Thank [a flying spaghetti monster] for the Young!
I have been pleasantly surprised, on the other hand, to see how much more intellectually sophisticated your run of the mill fan has become, how willing they are to support each other, to put their potentially ill-formed work out there, how thorough blogs especially have become now that it is obvious an audience is out there. It used to be the case that knowledge of cultural background, the Japanese language, and other contextualizing factors held back your average fan’s sometimes encyclopedic knowledge of particular texts or demographics from ascending beyond the realm of mere speculation. More and more, though, as students studying Japanese find themselves mostly unwelcome in MA and Ph.D. programs in Asian Lang. /Japanese if the words anime or manga are even alluded to in their app letters, as they have ventured into other fields, translation in particular, the non-academic conversation about Japanese pop culture has improved immensely, and it is the academics who are revealed as needing to step up their game. Now that anime conventions in particular are a massive institution in the Anglo-American sphere, there is a real possibility that an entire manga discourse will simply leave the academy behind. I cannot say for certain anymore whether this would be a shame or a simple necessity so that people who care about Japanese comics, animation, music, or what have you find their critical voice. It’s easy to denigrate fans for their eccentricities, but they are far less prone to thinking themselves and their opinions to be “important” or “necessary” in that manner scholars so often have of patting themselves and their friends on the back.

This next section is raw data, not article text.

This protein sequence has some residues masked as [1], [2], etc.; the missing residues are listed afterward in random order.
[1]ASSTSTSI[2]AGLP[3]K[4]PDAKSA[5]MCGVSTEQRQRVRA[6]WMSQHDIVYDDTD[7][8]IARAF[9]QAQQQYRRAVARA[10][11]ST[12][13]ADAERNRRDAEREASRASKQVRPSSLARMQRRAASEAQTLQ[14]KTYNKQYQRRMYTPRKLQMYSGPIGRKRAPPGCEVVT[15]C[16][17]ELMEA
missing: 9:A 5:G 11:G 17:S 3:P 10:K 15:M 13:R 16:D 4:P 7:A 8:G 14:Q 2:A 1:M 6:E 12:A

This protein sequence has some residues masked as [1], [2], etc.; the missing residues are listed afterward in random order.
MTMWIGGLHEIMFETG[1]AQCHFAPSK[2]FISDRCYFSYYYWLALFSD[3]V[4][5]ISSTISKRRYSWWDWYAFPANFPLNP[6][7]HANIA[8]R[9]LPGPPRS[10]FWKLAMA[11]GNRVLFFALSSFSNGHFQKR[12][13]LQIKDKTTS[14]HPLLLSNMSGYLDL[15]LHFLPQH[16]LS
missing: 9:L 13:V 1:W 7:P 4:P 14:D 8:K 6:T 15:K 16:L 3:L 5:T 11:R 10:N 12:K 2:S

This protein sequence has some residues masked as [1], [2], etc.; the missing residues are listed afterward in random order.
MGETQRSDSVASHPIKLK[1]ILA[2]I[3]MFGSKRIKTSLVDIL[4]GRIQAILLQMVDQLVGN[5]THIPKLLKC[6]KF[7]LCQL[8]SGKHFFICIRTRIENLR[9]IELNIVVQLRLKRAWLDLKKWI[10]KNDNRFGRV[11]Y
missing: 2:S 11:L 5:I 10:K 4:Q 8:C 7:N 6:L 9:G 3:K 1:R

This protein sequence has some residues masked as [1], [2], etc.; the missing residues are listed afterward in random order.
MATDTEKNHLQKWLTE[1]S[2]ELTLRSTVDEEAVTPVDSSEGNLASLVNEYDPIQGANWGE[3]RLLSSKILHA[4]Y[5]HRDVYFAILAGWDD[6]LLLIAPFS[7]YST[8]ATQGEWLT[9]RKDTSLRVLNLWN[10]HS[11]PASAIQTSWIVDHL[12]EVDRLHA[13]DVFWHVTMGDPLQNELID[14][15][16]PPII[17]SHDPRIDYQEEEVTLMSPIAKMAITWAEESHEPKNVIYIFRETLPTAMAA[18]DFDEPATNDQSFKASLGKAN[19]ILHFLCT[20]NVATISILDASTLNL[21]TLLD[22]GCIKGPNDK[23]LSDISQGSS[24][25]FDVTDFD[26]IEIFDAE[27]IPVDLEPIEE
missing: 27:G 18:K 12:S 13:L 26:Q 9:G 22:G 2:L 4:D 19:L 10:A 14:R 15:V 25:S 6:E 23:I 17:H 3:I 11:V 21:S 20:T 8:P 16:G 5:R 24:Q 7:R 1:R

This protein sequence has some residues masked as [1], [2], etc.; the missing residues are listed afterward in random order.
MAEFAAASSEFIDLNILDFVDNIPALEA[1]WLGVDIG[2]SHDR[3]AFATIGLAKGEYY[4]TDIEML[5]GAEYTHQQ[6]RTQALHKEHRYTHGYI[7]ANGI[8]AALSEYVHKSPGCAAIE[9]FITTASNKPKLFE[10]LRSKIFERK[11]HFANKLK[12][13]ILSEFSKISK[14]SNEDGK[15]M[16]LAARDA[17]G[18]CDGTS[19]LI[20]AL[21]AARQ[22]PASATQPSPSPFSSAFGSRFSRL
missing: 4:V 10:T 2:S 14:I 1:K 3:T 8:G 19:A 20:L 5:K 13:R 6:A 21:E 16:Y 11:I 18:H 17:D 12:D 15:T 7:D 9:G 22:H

I say “they,” because, well, while I may have once counted myself part of their number, I no longer do, though my sympathies rather obviously lie there rather than the needs of a tenure-track schlub trying to make her bones in a hostile world. Yet, I do at least understand what that’s like, what it’s like for people whose academic positions are already secure to talk down to you in sweeping and useless ways, what it’s like to manage their ever increasingly contradictory expectations. I wouldn’t count myself among their number either. I prize my critical and editorial independence, a freedom to shoot off my mouth that has gotten to me in trouble more than once and for which I often have to hastily apologize. One of this week’s shouting matches involved my spewing a slough of rather harsh things about an established scholar whose friend felt the need to defend him. Though I still feel my criticisms are justified, I took it all back when the whole library festival kerfuffle I instigated erupted in full force. In that back and forth, it became blindingly obvious to me that we need about a thousand more Fred Schodts, not one less.